The American Red Cross and members of a University of Findlay club will be visiting 800 homes in northwest Findlay on Feb. 23 to install free smoke alarms, replace batteries in existing smoke alarms, and help families create escape plans.
The effort, called “Sound the Alarm,” will be conducted by the North Central Ohio Chapter of the Red Cross and the University of Findlay’s American Society of Safety Professionals Club.
It’s part of a nationwide Red Cross effort to reduce the number of deaths and injuries caused by home fires.
Findlay’s event will be held from 8 a.m. to 2 p.m. on Saturday, Feb. 23.
Volunteers will be canvassing neighborhoods in the northwest area of Findlay near the university.
A similar effort last year also targeted an area of northwest Findlay, between Trenton and Melrose avenues.
Red Cross Executive Director Todd James said volunteers are needed to help this year.
“We’ll provide training the morning of the event for the volunteers who will serve as installers, safety educators and documenters,” he said.
James said businesses, organizations, and individuals who want to volunteer can call the Hancock County Red Cross office at 419-422-9322 or email firstname.lastname@example.org.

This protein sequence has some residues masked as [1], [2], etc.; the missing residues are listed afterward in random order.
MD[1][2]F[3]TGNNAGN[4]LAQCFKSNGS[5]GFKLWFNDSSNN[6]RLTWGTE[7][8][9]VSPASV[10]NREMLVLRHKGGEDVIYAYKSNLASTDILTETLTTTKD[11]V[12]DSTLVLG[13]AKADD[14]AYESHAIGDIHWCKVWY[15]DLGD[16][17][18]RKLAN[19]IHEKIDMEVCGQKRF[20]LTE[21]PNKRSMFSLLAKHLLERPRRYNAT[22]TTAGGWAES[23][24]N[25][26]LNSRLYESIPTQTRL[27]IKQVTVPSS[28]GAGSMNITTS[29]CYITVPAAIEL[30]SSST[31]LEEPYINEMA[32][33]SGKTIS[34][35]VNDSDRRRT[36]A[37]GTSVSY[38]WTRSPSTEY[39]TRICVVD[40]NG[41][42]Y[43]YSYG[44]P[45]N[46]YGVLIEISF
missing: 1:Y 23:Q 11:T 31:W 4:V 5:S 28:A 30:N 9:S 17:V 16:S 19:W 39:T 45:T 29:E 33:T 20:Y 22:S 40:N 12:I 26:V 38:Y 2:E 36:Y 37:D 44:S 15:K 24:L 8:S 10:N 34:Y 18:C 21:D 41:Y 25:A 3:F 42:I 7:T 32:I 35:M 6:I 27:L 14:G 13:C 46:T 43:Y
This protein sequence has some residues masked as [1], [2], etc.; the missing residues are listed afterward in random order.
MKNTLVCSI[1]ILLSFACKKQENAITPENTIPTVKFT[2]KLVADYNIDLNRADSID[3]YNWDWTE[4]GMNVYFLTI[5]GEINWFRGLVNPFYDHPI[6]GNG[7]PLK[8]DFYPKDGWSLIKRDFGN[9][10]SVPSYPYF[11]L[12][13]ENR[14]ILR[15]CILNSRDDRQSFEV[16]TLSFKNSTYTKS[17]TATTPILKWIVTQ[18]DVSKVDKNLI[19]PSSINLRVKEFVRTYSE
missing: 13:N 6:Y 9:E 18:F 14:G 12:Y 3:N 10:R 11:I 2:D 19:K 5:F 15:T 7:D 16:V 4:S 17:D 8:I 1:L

“Home fires are the biggest disaster threat our community faces,” James said.
The North Central Ohio Chapter, which covers Hancock, Hardin, Seneca, Wyandot, Crawford, Marion, Morrow and Union counties, “responded to 150 fires last year and lost over a dozen lives to home fires,” James said.
“Please help us ‘Sound the Alarm’ by volunteering to install smoke alarms in your community, making a financial contribution, or taking steps to protect your own family from home fires,” he said.
Nationally, the Red Cross responds to nearly 64,000 disasters a year, the majority of which are home fires. Working smoke alarms in a home cut the risk of death by half, the Red Cross says, and having an escape plan further improves the odds of survival.
The Red Cross smoke alarm campaign began in 2014. To date, the North Central Ohio Chapter of the Red Cross has installed more than 3,000 smoke alarms.